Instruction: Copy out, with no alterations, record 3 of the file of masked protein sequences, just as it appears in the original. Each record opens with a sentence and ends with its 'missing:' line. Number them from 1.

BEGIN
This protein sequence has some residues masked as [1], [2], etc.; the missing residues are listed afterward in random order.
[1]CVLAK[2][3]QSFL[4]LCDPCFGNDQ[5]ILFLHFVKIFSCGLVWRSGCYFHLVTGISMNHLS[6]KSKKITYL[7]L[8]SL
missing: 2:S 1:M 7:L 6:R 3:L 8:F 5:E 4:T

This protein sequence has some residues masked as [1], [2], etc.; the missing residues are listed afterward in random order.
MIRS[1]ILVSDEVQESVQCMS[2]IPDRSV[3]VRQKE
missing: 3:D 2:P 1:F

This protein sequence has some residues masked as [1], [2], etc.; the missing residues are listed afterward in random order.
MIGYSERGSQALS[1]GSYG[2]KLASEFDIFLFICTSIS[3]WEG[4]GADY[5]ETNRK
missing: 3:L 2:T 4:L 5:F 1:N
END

This protein sequence has some residues masked as [1], [2], etc.; the missing residues are listed afterward in random order.
MIGYSERGSQALS[1]GSYG[2]KLASEFDIFLFICTSIS[3]WEG[4]GADY[5]ETNRK
missing: 3:L 2:T 4:L 5:F 1:N